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The Truck Broke Down in Hoover, Alabama

Travel Stage: After Montgomery, heading north
Date Range: March 7-11, 2016
Summary: We make it to our friend Wanda’s house in Hoover, Alabama to find a serious oil leak coming from the truck’s engine. We spend the better part of the week nervously getting it fixed, and manage to have a bit of fun in the Birmingham area as we waited.

We pull our home with a 2010 Dodge Ram 3500 Dually. It’s a big diesel truck with a 6.7L Cummins engine. Tom constantly obsesses about it. Hardly a day goes by without him popping the hood, checking fluids, crawling underneath it, or running tests. All for very good reason – his preventative DIY maintenance has already saved us thousands of dollars. I just love how handy he is!

That being said, we knew we had a minor oil leak when we left Destin just two days earlier. A drop or two of oil was found under the truck at the Cracker Barrel we stayed at, but nothing alarming. The plan was to keep an eye on it, and when we got to our friend Wanda’s place in Hoover, AL and had a few days to do a more thorough investigation we would diagnose the problem. ​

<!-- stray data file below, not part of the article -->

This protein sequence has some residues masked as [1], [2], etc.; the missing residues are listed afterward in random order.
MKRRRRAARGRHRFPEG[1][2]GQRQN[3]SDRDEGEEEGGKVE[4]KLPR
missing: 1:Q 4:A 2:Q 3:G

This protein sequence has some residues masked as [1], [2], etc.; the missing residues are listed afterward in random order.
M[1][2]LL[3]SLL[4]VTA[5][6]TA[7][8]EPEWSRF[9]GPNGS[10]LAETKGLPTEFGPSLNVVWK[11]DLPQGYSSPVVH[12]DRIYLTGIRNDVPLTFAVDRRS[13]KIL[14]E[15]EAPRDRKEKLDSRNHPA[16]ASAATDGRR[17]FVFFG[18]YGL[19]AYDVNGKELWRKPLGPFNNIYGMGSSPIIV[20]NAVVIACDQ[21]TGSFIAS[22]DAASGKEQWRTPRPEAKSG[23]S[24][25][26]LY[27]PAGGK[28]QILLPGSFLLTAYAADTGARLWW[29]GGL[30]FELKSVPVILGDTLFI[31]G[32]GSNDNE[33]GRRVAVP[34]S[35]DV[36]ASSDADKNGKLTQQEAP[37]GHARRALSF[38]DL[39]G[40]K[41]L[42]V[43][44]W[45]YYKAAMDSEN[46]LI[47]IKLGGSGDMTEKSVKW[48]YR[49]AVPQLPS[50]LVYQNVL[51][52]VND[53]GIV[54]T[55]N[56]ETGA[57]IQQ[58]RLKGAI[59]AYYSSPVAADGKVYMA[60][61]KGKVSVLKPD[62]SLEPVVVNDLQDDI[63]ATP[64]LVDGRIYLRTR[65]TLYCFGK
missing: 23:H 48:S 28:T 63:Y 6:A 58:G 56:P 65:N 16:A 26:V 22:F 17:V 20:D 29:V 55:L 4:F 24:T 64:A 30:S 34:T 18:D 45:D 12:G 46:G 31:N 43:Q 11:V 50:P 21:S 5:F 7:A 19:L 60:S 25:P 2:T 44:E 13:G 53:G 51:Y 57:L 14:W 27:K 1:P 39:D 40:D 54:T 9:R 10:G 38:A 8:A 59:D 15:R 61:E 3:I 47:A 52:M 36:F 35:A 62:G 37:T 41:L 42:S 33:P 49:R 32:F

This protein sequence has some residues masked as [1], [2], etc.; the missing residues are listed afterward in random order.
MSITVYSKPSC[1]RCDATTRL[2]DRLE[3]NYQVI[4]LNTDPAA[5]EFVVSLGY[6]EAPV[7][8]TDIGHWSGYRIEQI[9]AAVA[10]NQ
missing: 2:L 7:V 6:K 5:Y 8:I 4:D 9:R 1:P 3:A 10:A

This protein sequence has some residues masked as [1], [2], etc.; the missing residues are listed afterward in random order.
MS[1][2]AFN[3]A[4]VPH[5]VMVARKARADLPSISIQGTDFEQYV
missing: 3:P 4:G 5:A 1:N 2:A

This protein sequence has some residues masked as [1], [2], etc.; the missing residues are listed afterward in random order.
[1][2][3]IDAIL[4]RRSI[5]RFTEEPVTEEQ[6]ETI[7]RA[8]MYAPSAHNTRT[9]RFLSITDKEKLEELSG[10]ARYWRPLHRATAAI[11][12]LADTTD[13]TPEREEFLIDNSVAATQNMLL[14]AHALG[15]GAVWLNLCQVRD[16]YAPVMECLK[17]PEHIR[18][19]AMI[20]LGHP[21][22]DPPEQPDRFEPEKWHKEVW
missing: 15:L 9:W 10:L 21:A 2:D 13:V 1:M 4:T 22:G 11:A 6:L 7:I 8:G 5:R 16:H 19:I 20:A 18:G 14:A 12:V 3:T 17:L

We left the Open Pond Rec Area with the same small presence of oil as in Destin. But when we reached Wanda’s driveway and a small puddle formed within minutes of our arrival, we knew the situation had escalated. Oil covered the underside of the truck from our drive, and we had to get out the grease busters to clean up the spot we made on Wanda’s concrete drive.  ​

We don’t trust dealers (in previous experiences they really didn’t know how to work with the Cummins diesel engine), so we got our Dodge Ram 3500 into a Truck and Trailer Repair Shop that primarily worked on big semis and work trucks. Truck and Trailer Repair, Bessemer, AL

Cherry Blossoms Time Crunch